|Publication number||US4660170 A|
|Application number||US 06/728,621|
|Publication date||Apr 21, 1987|
|Filing date||Apr 29, 1985|
|Priority date||Apr 29, 1985|
|Also published as||CA1244917A, CA1244917A1, DE201001T1, DE3613022A1, DE3687917D1, DE3687917T2, EP0201001A2, EP0201001A3, EP0201001B1|
|Publication number||06728621, 728621, US 4660170 A, US 4660170A, US-A-4660170, US4660170 A, US4660170A|
|Inventors||Kenneth H. Hui, King C. Mak, David G. Hardesty|
|Original Assignee||General Dynamics, Pomona Division|
|Export Citation||BiBTeX, EndNote, RefMan|
|Patent Citations (7), Referenced by (25), Classifications (9), Legal Events (13)|
|External Links: USPTO, USPTO Assignment, Espacenet|
The system of the invention is in the field of reprogramming systems that are used to provide data for altering or modifying program information stored in the memory of a programmed processor.
In the development of modern weaponry, the use of microprocessors to enhance the operation and performance of launched weapons is well known. For example, the increasing capacity of modern microprocessors to quickly and accurately perform complex tasks has led to the provision of processor-based guidance capability in weapons (such as missiles) that are aimed and fired at a target.
However, it is usually the case that each increment of operational ability provided to a weapon through the use of sophisticated electronics stimulates a corresponding increment or change in the threat which the weapon must meet. Thus, the margin of effectiveness enjoyed by a weapon as a result of a change to its internal electronics is often fleeting.
In the past, when a weapon's improved effectiveness was countered by an improvement to the technology of its intended target, the weapon was either altered or discarded and replaced. Alteration of a weapon incorporating electronics can often involve redesign and replacement of electronic circuitry. However, the advent of microprocessor-based weaponry facilitates the modification of a weapon's operation to meet a change in countervailing technology. For example, modification of a weapon's operation, guidance policy, or sensor spectrum can be accomplished by alteration of the implementing software.
Many microprocessor-based weapons that are currently deployed were not designed to be easily reprogrammed. In order to alter their programs, these weapons must be returned to a high maintenance echelon, where they are disassembled and reprogrammed. This results in an addition to the total lifetime cost of such weapons and reduces the readiness of the military units from which the weapons are removed for alteration.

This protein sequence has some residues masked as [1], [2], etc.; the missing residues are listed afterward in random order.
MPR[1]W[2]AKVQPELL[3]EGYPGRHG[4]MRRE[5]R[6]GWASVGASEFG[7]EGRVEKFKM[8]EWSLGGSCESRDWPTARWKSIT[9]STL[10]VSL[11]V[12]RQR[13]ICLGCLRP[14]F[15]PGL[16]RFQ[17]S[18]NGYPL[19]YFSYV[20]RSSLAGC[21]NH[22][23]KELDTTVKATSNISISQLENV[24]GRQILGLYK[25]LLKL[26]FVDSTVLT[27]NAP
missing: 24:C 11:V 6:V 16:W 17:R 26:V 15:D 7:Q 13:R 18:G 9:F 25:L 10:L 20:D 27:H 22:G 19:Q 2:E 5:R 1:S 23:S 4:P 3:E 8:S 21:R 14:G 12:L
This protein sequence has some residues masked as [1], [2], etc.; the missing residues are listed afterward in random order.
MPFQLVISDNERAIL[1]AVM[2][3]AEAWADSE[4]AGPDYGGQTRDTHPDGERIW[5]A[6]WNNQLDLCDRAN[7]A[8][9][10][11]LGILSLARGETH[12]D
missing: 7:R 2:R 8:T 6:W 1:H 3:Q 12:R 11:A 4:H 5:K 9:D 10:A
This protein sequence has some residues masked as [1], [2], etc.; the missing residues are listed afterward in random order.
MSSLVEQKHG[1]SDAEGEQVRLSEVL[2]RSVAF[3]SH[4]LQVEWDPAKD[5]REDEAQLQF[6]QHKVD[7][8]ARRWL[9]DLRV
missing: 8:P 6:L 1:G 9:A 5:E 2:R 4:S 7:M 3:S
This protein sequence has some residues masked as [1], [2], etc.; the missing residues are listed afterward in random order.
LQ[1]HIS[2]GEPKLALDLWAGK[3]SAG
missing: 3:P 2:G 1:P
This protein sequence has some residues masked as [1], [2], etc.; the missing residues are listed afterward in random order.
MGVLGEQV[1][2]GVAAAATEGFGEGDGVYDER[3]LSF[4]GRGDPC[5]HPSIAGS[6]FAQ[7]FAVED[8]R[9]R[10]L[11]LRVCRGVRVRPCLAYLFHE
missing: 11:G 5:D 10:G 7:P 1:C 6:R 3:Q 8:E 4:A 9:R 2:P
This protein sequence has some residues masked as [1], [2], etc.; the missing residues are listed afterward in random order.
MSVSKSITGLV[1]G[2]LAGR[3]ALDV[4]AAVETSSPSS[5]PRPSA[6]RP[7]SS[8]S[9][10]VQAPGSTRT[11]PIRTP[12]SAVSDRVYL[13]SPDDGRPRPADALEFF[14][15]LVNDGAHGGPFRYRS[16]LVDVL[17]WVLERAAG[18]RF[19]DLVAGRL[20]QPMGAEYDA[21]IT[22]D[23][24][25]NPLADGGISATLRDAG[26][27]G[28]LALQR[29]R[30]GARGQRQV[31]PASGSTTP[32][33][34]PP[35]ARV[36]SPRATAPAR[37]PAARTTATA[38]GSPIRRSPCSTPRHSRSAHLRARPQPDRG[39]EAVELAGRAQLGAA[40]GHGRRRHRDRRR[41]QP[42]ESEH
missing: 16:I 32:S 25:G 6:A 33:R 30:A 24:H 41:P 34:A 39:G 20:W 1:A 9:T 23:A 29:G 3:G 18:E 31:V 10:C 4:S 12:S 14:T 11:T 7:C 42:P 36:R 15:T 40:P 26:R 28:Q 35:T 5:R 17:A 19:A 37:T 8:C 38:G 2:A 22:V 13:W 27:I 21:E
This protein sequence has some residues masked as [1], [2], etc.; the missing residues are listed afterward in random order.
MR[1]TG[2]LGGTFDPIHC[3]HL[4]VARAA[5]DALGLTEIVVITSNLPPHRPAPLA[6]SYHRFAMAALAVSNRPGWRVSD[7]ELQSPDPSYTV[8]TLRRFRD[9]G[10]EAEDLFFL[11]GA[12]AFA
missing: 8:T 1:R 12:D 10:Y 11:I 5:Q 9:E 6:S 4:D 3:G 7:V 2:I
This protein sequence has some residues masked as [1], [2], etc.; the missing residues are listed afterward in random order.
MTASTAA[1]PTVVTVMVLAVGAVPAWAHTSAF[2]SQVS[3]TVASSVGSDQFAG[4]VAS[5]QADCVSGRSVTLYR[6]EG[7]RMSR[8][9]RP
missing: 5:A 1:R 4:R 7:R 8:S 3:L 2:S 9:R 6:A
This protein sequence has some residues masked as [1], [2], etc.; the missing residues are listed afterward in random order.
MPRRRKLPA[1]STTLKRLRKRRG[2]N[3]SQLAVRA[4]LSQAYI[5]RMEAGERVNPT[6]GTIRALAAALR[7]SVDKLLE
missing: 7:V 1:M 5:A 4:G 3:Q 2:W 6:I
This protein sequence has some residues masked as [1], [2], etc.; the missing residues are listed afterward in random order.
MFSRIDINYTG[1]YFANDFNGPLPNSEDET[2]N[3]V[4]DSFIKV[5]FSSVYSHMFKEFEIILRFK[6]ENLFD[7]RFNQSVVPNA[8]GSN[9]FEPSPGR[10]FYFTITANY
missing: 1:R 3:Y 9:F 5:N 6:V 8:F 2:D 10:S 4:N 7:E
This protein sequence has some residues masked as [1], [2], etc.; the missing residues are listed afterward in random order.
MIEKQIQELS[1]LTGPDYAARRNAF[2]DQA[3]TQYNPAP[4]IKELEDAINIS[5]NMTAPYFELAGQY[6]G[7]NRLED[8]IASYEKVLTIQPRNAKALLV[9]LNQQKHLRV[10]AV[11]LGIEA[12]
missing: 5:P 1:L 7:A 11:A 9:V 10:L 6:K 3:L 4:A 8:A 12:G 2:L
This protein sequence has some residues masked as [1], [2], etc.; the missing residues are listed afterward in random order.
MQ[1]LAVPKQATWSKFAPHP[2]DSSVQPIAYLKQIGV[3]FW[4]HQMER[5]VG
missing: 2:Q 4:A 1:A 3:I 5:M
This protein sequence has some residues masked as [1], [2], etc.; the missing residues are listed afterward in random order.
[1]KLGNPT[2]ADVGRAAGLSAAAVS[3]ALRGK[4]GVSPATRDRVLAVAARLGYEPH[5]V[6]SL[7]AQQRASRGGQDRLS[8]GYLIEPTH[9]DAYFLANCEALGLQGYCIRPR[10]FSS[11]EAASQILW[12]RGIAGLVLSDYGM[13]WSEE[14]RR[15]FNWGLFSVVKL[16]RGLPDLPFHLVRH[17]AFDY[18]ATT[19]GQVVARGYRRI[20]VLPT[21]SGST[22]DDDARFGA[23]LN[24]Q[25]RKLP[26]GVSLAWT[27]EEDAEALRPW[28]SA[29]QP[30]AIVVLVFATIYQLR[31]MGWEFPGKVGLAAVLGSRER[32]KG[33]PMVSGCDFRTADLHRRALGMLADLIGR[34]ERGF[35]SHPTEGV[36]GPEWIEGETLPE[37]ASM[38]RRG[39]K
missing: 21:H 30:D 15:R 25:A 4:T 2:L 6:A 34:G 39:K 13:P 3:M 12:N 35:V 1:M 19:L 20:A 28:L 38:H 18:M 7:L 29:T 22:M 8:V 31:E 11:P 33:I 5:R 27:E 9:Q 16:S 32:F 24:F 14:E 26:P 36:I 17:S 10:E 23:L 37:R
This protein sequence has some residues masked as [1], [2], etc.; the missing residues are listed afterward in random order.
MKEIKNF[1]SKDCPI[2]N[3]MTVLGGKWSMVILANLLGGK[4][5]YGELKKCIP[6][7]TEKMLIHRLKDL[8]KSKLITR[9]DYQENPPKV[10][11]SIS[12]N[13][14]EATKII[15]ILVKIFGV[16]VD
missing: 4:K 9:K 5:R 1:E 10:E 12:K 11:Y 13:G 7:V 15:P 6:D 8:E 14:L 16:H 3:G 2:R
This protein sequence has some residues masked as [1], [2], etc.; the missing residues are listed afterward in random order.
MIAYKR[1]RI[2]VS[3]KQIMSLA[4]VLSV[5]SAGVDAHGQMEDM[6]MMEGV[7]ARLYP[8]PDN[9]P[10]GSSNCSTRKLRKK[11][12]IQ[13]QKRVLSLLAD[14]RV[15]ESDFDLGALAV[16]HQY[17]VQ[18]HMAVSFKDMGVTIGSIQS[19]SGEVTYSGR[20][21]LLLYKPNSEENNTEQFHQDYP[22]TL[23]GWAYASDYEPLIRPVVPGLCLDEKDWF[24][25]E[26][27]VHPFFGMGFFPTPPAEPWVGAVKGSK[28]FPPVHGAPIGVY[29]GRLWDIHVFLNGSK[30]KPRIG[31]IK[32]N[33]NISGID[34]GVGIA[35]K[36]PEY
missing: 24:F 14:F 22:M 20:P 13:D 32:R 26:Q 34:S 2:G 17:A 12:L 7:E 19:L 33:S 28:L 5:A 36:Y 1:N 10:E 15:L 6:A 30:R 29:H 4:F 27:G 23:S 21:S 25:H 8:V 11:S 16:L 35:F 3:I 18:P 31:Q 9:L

It would therefore be advantageous to provide a system for adapting a microprocessor-based weapon to be reprogrammed in the field in a manner which does not require physical intrusion into the weapon, and which limits the margin of cost added to the lifetime cycle costs of the weapon.
The present invention overcomes the disadvantages of prior microprocessor-based weapons by providing data useful for amending a program in a self-programmable processor contained in a weapon module that has a plurality of active signal paths for conducting signals between the interior and exterior of the weapon. The system includes a terminal unit in the weapon module that is responsive to a switch command from the programmable processor for connecting the processor to one of the signal paths that conducts a function signal.
A reprogramming module outside the weapon includes a signal path access switch that is switchably connected to the signal path to unidirectionally conduct signals from the signal path without interrupting conduction of the function signal.
A reprogramming controller in the reprogramming module is connected to receive the unidirectionally conducted signals from the signal path access switch. The reprogramming controller responds to a received signal that corresponds to a reprogramming inquiry command sequence from the programmable processor by disconnecting the access switch from the signal path and producing a second switch command.